Nasal Discharge In Cats
In cats, chronic viral nasal disease develops from one of two viruses involved in upper-respiratory tract diseases. Both the feline rhinotracheitis virus (FVR) and feline calici virus (FCV) are extremely contagious. Clinically, the difference between these two viruses is unnecessary for diagnosis and treatment.
Symptoms and Causes
The typical signs associated with chronic viral disease include sneezing, bilateral nasal discharge, nasal bleeding, increased breathing sounds, and discharge from the eyes. Any bleeding associated with viral disease is usually very minimal; however, if nasal bleeding becomes extreme, it may be suggestive of a tumor.
Nasal discharge from one side of the nose is more typical of a foreign body, tumor, or tooth-root abscess. Moderate to severe bleeding or deformity of the facial bones suggests an erosive process, such as cancer fungal or a foreign body.
To differentiate chronic viral nasal disease from other causes of feline upper-respiratory disease, you must know the past health of the cat. Any previous signs of acute infection would be expected with viral disease. An old injury or prior trauma might have healed externally but resulted in deep bone damage or changes in the nasal anatomy which can lead a patient to be predisposed to nasal disease.
A cat with chronic viral nasal disease is generally in good condition. Chronic viral nasal disease can be diagnosed only by the elimination of other upper respiratory conditions, such as cancer, foreign bodies, bacterial disease, allergic disease, fungal disease, polyps, dental disease, and prior trauma. Not only will this guide your veterinarian in the proper course of treatment, but will also give you an accurate prognosis. If the diagnosis becomes chronic viral nasal disease, you may expect a long-term treatment or potentially negative results.
Your veterinarian will examine the skull and hard palate very carefully, along with an eye examination. The viruses involved in upper-respiratory diseases do not cause mass lesions or inflammation of the inner structures of the eye. If these problems are identified, then viral disease is unlikely.
To rule out the possibility of cancer, the lymph nodes around the cat's head and neck are also carefully examined. Your veterinarian may also look for a discharge from both sides of the nose or from the cat's eyes. After antibiotics are discontinued, there may be sneezing and relapse of symptoms. These signs are similar to what would be seen in a cat with a polyp.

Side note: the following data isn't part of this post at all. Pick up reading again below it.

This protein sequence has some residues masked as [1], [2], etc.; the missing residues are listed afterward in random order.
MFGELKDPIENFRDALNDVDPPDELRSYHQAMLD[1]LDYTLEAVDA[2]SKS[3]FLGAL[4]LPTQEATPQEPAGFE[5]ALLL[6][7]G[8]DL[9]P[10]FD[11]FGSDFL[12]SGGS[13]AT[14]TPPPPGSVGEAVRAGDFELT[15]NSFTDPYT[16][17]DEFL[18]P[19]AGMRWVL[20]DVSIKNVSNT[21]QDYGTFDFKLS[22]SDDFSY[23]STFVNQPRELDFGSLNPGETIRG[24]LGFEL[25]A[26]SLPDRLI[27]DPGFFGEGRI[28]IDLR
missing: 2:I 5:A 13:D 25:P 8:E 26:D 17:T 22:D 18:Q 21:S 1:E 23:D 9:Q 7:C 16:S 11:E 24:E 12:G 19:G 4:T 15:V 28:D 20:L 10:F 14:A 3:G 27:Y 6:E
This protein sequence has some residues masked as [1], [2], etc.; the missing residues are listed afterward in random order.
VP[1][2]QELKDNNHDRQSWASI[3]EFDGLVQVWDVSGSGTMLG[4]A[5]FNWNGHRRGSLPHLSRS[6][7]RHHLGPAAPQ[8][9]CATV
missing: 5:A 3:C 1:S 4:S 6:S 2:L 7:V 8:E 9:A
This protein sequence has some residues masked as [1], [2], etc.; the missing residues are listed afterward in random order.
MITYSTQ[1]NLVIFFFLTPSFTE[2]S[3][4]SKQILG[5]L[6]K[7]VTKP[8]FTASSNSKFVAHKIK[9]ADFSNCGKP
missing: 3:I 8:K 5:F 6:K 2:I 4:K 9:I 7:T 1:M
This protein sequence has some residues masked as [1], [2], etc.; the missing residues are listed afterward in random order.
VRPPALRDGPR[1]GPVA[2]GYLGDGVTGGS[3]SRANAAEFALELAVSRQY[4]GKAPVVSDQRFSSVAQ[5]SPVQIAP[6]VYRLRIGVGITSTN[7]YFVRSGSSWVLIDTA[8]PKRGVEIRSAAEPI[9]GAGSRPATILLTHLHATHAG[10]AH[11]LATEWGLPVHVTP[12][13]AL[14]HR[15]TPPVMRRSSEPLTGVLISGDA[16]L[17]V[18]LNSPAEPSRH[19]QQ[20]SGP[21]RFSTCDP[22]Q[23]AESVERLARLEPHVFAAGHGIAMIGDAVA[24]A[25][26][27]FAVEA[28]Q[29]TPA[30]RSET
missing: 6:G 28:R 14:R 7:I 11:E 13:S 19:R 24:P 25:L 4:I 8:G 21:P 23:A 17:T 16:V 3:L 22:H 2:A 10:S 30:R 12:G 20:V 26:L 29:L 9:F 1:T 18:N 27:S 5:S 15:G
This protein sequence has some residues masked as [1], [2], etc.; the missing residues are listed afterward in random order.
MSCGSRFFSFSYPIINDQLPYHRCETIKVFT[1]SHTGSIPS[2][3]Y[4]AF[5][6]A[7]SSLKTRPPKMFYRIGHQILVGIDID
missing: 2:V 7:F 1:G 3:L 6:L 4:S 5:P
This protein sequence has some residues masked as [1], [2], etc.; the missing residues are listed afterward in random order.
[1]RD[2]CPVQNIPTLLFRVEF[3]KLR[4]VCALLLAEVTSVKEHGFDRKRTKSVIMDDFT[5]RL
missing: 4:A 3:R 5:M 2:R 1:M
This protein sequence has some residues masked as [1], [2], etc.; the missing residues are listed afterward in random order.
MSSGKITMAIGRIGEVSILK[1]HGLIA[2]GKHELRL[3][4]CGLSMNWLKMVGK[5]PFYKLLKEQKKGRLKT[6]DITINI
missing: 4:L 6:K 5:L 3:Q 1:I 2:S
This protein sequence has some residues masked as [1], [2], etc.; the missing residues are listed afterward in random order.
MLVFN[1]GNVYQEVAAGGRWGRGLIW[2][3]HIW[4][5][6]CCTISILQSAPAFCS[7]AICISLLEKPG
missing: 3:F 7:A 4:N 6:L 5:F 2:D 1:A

If the history suggest a systemic cause, then a complete blood count, serum chemistry profile, urinalysis, and chest x-rays are indicated. These tests should also be done if there is any concern about anesthetic risk for the next phase of the examination.
The second phase of examination involves more aggressive testing, such as skull x-rays, endoscopy, and nasal biopsies to eliminate non-viral causes for the nasal disease. You may or may not want to continue with this aggressive diagnostic path, depending on the severity of clinical signs and the evidence provided by the history, physical examination, and other less invasive tests.
Some form of antibiotic treatment is often prescribed for a cat with chronic viral nasal disease. If the chosen antibiotic is going to be effective, symptoms should improve noticeably in three to five days.
If improvement is evident, your veterinarian will determine the length of time that the antibiotics should be continued. Normally, the dose is tapered off slowly. In some cats, intermittent bouts of sneezing can be controlled by continued administration of low-dose antibiotics.
Symptomatic treatment also includes the use of decongestants, cortisone, and humidification. Your veterinarian will determine the best treatment for your cat. Local decongestant therapy can be very helpful. Local treatment also decreases the chance of systemic side effects. Decongestants can be given topically or orally.
The problem of using cortisone is that it can mask the development of other problems or decrease the ability of the abnormal nasal cavity to cope with infection. Cats who are virus carriers may start actively shedding the virus. Consequently, cortisone should only be used if absolutely necessary and with close monitoring.
Humidification is a very simple way to provide relief to some patients. Increasing the moisture content of the nasal secretions makes it easier for all the material in the nose to drain. Home vaporizers are inexpensive and easily obtainable from local drug stores. Placing the cat in a bathroom while the shower runs may also be helpful.
To increase your cat's comfort, frequently clean your cat's face, nose, and eyes with cotton balls and water. You can also heat the food to help your cat smell it and increase the appetite.
Although cats with chronic viral nasal disease are prone to intermittent attacks of upper-respiratory symptoms, they can lead normal lives. As with any chronic disease, open communication with your veterinarian and realistic therapeutic goals are essential.
This article was posted on December 04, 2006
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